The County appealed. The issue on appeal was whether the plain language of the performance bond expressed an intent contrary to the generally understood principle that a surety was liable only for the amount of the bond.

The Court stated a performance bond assures completion of a project in the event of default by the general contractor. The performance bond contract is a suretyship contract, which involves a principal, an obligee, and a surety. A surety is one who undertakes to pay money or take any other action if the principal fails therein. The liability of a surety is limited by the scope of the liability of its principal and the precise terms of the surety agreement. Further, Michigan law, like Wisconsin, has long recognized a surety is only liable for the amount of the performance bond.

The County maintained the language of the performance bond plainly expressed an intent to expose Hanover to liability exceeding the amount of the bond. The County argued the language in the bond permitted an owner to enforce “any remedy available” that removed the limitation on the surety’s damages expressed on the face of the bond, and allowed the County to pursue damages beyond the amount of the performance bond.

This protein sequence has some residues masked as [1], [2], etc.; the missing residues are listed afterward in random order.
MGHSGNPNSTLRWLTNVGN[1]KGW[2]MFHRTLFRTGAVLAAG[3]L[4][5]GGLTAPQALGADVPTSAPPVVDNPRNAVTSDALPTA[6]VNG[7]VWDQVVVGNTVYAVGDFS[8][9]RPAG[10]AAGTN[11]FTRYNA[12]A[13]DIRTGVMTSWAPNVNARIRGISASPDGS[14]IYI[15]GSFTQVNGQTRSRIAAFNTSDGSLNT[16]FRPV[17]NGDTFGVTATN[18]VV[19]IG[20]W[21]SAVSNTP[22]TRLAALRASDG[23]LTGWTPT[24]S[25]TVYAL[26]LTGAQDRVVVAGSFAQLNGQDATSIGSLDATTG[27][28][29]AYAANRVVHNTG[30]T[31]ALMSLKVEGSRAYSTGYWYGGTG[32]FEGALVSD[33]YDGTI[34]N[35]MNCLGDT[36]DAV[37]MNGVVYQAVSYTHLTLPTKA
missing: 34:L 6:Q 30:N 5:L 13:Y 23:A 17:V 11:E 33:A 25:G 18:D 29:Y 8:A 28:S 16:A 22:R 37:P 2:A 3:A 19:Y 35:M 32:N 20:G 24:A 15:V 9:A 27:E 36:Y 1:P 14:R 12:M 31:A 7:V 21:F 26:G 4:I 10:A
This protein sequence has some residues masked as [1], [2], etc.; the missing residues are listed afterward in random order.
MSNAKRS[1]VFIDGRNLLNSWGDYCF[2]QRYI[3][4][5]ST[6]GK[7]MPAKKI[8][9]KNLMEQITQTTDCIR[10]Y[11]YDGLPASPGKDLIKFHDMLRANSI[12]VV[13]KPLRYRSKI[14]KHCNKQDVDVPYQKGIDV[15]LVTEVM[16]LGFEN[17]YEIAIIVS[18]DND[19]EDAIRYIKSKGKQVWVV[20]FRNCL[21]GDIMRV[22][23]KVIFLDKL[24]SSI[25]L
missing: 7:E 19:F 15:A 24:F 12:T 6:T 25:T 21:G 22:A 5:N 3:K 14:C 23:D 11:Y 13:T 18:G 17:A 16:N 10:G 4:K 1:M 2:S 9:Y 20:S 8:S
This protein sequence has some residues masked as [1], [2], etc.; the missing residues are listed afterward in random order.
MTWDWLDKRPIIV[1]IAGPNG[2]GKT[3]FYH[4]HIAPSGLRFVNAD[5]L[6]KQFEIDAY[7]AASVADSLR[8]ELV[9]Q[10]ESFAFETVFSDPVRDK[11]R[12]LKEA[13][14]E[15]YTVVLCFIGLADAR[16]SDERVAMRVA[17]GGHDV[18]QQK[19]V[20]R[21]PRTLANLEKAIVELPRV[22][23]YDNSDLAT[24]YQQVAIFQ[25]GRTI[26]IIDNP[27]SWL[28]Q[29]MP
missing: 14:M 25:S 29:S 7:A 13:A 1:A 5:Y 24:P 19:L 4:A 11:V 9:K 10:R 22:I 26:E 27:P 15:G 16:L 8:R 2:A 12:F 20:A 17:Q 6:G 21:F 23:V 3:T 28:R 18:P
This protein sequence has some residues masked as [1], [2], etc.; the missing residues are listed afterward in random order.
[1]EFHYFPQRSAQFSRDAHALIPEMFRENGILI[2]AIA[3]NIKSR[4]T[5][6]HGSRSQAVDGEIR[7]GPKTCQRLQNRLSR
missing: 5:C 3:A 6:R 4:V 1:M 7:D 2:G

The Court of Appeals disagreed with the County’s argument that the language permitting the owner to enforce “any remedy available” subjected the surety to liability beyond the amount of the performance bond. The Court found the County’s argument regarding the meaning unavailing because it misinterpreted the term “remedy” to encompass both causes of action and damages. “Remedy” is defined as “[t]he means of enforcing a right or preventing or redressing a wrong; legal or equitable relief.” Black’s Law Dictionary (9th ed.). In contrast, “damages” is defined as “[m]oney claimed by, or ordered to be paid to, a person as compensation for loss or injury.”  Applying these definitions to the contract, the language permitting enforcement of “any remedy available to the Owner,” merely conferred the right to pursue any cause of action that may prevent or redress a wrong resulting from a breach of the performance bond, but it did not indicate what damages may be obtained.

Bottom Line

Public and private owners should be aware of the limitations on bonds, both in terms of enforceability and the amount of the bond. Moreover, subcontractors should be aware of whether a particular project has been bonded and, if so, should take necessary steps to supply all of the required notices in a timely manner to preserve any and all rights they may have to maintain a bond claim. All parties to a construction project are urged to work with experienced construction attorneys to make sure they have the proper contracts in place at the beginning of the project, along with adequate protection from insurance, and, where appropriate, performance bonds.

Northline Excavating, Inc. v. Livingston County, 302 Mich. App. 621, 839 N.W.2d 693 (Mich. App. 2013).

To subscribe to email alerts from Axley Law Firm, click here.